Hello, A year ago Verso books released Parecon: Life After Capitalism. Now the paperback is available as well.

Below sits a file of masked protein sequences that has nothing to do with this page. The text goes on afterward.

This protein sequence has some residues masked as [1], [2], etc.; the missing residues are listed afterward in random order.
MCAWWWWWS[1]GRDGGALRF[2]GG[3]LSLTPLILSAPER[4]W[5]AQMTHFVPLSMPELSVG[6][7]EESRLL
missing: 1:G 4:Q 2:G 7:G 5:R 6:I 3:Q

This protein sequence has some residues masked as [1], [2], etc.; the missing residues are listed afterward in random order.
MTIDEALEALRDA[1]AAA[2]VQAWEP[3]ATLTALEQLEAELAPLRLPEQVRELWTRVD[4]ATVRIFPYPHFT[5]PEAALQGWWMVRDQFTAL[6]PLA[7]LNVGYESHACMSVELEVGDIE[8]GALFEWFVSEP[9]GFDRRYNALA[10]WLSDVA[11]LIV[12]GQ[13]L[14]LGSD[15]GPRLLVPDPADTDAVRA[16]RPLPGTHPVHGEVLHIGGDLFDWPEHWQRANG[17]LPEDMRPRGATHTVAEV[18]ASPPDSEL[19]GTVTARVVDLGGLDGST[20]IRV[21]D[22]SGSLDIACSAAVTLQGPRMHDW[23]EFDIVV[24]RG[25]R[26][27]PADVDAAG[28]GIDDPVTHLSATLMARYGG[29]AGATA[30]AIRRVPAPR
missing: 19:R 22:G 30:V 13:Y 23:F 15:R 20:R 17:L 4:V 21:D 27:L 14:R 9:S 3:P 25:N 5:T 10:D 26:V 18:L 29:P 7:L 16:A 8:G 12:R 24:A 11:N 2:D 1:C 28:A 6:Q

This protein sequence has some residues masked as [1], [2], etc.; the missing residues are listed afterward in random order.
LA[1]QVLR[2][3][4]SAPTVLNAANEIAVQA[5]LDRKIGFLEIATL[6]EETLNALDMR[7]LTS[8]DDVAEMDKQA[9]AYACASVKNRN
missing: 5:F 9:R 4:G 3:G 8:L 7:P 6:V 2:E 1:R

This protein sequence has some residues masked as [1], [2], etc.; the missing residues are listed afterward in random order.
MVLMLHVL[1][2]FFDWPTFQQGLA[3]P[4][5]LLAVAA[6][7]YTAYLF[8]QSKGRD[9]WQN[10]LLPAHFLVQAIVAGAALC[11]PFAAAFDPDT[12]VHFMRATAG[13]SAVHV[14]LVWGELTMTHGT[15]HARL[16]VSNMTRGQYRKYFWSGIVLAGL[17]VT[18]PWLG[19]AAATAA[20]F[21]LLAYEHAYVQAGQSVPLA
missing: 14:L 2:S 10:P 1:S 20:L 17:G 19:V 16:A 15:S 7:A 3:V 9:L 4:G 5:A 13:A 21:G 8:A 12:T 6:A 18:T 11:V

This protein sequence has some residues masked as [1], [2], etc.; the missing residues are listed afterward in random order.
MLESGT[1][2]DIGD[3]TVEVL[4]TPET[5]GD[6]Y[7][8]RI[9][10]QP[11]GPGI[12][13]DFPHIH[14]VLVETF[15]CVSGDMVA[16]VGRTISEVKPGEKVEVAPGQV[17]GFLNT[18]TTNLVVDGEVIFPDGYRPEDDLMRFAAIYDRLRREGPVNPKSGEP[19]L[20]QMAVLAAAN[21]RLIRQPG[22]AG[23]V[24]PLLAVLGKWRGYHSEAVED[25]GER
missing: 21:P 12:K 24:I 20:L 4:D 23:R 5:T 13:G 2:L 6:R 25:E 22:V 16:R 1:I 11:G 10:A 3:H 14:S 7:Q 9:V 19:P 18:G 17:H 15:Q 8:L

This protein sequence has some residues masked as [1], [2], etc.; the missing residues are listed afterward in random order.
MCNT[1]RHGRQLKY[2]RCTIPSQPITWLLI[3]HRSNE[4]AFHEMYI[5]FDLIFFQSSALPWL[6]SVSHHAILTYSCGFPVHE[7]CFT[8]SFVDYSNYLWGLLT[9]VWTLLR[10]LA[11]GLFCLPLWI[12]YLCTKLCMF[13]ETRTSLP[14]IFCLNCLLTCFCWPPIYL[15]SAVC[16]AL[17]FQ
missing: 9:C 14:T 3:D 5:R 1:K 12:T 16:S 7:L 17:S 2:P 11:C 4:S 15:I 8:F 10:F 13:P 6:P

The Parecon book page which includes comments, reviews, excerpts, and some interviews and debates, is at: http://www.zmag.org/ParEcon/pelac.htm Last May, after a few mailings like this, the cloth bound edition shot to number 13 on Amazon. Yes, 13. It was an incredible performance defying all expectations. Can the paperback do as well at the cloth did? How high can we move up from our starting position = 1,871,970th? And can we sustain momentum by sticking to our promotional mailings sufficiently long so that parecon gets serious public evaluation? I am asking you to please consider buying and reading Parecon: Life After Capitalism. Of course I think Parecon is a viable, worthy alternative to capitalism and that the distribution of this book can help debate and advocacy. But don't rely on my view. Instead, consider these comments from others: Noam Chomsky, linguist, dissident, and ZNet commentator says... "There is enormous dissatisfaction, worldwide, with prevailing socioeconomic conditions and the choices imposed by the reigning institutions. Calls for change range from patchwork reform to more far-reaching changes. ...Participatory economics outlines in substantial detail a program of radical reconstruction, presenting a vision that draws from a rich tradition of thought and practice of the libertarian left and popular movements, but adding novel critical analysis and specific ideas and modes of implementation for constructive alternatives. It merits close attention, debate, and action." And here is a quote from Chomsky from 1970 that helped motivate my unrelenting concern for vision. I hope that it will motivate you as well... "If the present wave of repression can be beaten back, if the left can overcome its more suicidal tendencies and build upon what has been accomplished in the past decade, then the problem of how to organize industrial society on truly democratic lines, with democratic control in the workplace and in the community, should become a dominant intellectual issue for those who are alive to the problems of contemporary society, and, as a mass movement develops, speculation should proceed to action." Arundhati Roy, writer, dissident says... "The structure of capitalism is flawed. The motor that powers it cannot but vastly increase the disparity between the poor and the rich globally and within countries as well. Parecon is a brave argument for replacing that flawed machine and offers a much needed -- more equitable, democratic, participatory -- alternative economic vision." Howard Zinn, Historian, dissident says... "I can't count the number of times when serious critics of our social system would say to me: 'Why can't we come up with a vision of what a good society would be like?' This is what Mike Albert boldly does in Parecon: Life After Capitalism, and the result is an imaginative, carefully reasoned description, persistently provocative, of how we might live free from economic injustice." Cynthia Peters, writer, activist, ZNet commentator, and member of SEIU Local 285 says... "As an organizer, writer, and union-based educator, there is a certain refrain I hear over and over again. That is, `Why bother struggling for social change? We can't really do any better than this.' Too often our reply is simply that `another world is possible.' But we don't say what might this world look like. How would we design institutions? How would we structure society? These are reasonable questions, and progressives lose credibility when we have no real answers. Participatory economy (parecon) offers a vision of how we might organize production, consumption, remuneration and distribution in ways that foster the values we believe in, such as justice and solidarity. Albert gives us what we need to imagine and debate what `another world' would look like. Albert's writing is clear, and his case for parecon has been fine-tuned by many years' experience writing and speaking. This is an important book, not just because it does economic vision so well and so credibly, but because it is a model for all the vision work that needs to be done. >From the Italian edition's dust jacket -- the first to appear internationally: "After the triumph of neoliberism worldwide, many believe that market laws are nothing more nor less than natural laws, and that their luggage of injustice and unequally is an inevitable ill. However, the failure of historical alternatives to capitalism does not rule out the possibility that the principles of equity, solidarity, self management, and diversity may replace free trade, whose failures are increasingly evident. Without limiting personal freedom, indeed encouraging it. And without compromising research, innovation, development. These are the aims of participatory economic planning `from below', giving to self-managed workers and consumers councils the responsibility of elaborating production and consumption choices in light of their social costs and benefits.... Participatory economics is an exercise in collective intelligence elaborated by people from different countries, to which everybody is invited to contribute. Through an accurate exposition and the rebuttal of the most serious criticism, through case studies and a detailed description of the strategies to translate the model into reality, it shows that bringing democracy to all aspects of economic life, from production to labor organization, from consumption to resource distribution, is not a utopia; indeed, it shows that another world is possible." Adele Oliveri, economist, political activist, ZNet commentator, and Italian translator of Parecon says... "If we are to convince people to join the growing worldwide struggle for global justice, we must be able to offer them a glimpse into what our desired future society might look like. Parecon takes economic vision out of the realm of academic journals and throws it right in the middle of the activism arena, showing us how we can build from the bottom up a set of consumption, production, and allocation institutions that foster equity, diversity, solidarity, participation, and self-management. I thoroughly enjoyed reading it and definitely recommend it to anyone who is serious about winning the hearts and minds of the undecided to the cause of our common effort to build a more humane world." Andrej Grubacic, historian, political activist, ZNet commentator, and Serbo-Croat translator of Parecon says... "Transition from capitalism to a more desirable economy, especially in Eastern Europe, will come to pass only after more sweat and tears have flowed in more campaigns on more fronts than we can yet imagine. Parecon, as a model which acknowledges all the merits and all the debits of a Soviet system, Eastern European experience, and Yugoslav experiment, is, in my opinion, extremely important for its attempt to formulate a coherent anti-authoritarian, left libertarian, economic vision. Parecon seems to me to be an anarchist economic vision which adds detail and depth via its attention to the specific positive economic institutions not previously clearly advocated by anarchists - perhaps most notably balanced job complexes and participatory planning." Ezequiel Adamovsky, Argentine Activist, ZNet commentator, and author says... "I believe the Argentinean social movements that are trying to build alternatives to capitalist irrationality --such as the barter markets, piquetero productive projects, workers self-managed factories, independent distribution centers, etc.-- will surely find inspiration in Michael Albert's book. Will the future be exactly as he envisions it? That's not the question. What matters is that Parecon helps us imagine how we can organize society after we get rid of capitalism. Parecon makes utopia look feasible." Robert McChesney, Co-editor, Monthly Review says... "There is no more important issue facing humanity than imagining and putting into place a post-capitalist economy, based upon democratic principles and humane values. It has been all but obliterated in recent times due to the dreadful nature of the Soviet communist experience, and, far more important, the hatred of our ruling elite for any notion that there can be an alternative to the status quo. It is to Michael Albert's everlasting credit that he has worked tirelessly to grapple with the very difficult questions of what a truly democratic economy might look like, and how it might work. I strongly recommend Parecon: Life After Capitalism as a mandatory entry point for such a discussion, the importance of which becomes more apparent every day. It is a discussion that cannot be postponed any longer. Albert's thoughtful contribution deserves everyone's attention." Stephen Shalom, political scientist, writer, ZNet commentator, and editor of Socialist Visions says... "Left proposals for change have so often been either minor tinkerings with current horrors or the vaguest of imaginings that dissolve on close examination. Participatory economics -- Parecon -- has avoided both these dangers: it is a hard-headed, carefully thought-out proposal for far-reaching and fundamental change. In this volume, Michael Albert elaborates the model and provides compelling responses to criticisms. Anyone who knows we need a new world ought to give this book serious attention." Carl Boggs, political scientist, writer, and author of Social Movements and Political Power says... "In Parecon, Michael Albert has built extensively and creatively upon his earlier work on participatory economics and democratic politics understood in the most radical, transformative sense. What he provides is nothing less than an urgent agenda for the twenty-first century, one that would move us toward the kind of empowerment, citizenship, and engagement needed to reverse the present slide toward barbarism. The model Albert proposes and so convincingly articulates goes well beyond failed systems of the past - market capitalism, the command economy, social democracy - while also pointing toward a much needed alternative to the present-day ravages of capitalist globalization. More than a discourse on economics, the book offers a broad vision of radical transformation grounded in the very best elements of previous emancipatory theories and movements. It will be essential reading for anyone interested in fundamental social change." Paul Street, Director of Research and Vice President for Research and Planning at the Chicago Urban League says... "Those who dissent from the status quo are continually faced with a significant question that is often asked with hostile intent: 'So what's your solution?' Contrary to some left opinion, the question is not inherently a method of suppressing or ridiculing dissent and the struggle to answer it is not an inherently dogmatic or reformist. The failure to provide or even attempt solid answers is arguably a great moral and intellectual failure of the left, especially in a time when existing political-economic arrangements so clearly threaten human survival. I know of no one who has worked more effectively to answer the question in at once flexible, democratic, and radical fashion than Mike Albert in his Parecon: Life After Capitalism. It is must reading for those who sense the left's urgent need to supplement criticism with an inspiring and practical vision of how the world might be put on solid, democratic, and sustainable ground." Can all these commentators be wrong? Maybe, but surely their comments at least provide good reason to judge the book for yourself. I hope that you will do so. I am relying on you to do so. Here are the relevant links to access further information or to purchase the paperback edition... The Parecon book page which includes comments, reviews, excerpts, and some interviews and debates, is at: http://www.zmag.org/ParEcon/pelac.htm The Amazon Link for purchasing is at: http://www.amazon.com/exec/obidos/tg/detail/-/184467505X/qid=1083004284/ sr=12-1/102-8081306-6393769?v=glance&s=books I know, of course the above mega-link is absurd. But you can also just go to Amazon.com and search parecon, and then click for the paperback edition. The AK Press Link for purchasing is at: http://www.akpress.org/ Then you search parecon. The Verso link for purchasing is at: http://www.versobooks.com/books/ab/a-titles/albert_m_parecon.shtml A guide to local independent bookstores is at: http://www.newpages.com/NPGuides/bookstores.htm Thank you Michael Albert ===================================This message has been brought to you by ZNet (http://www.zmag.org). Visit our site for subscription options.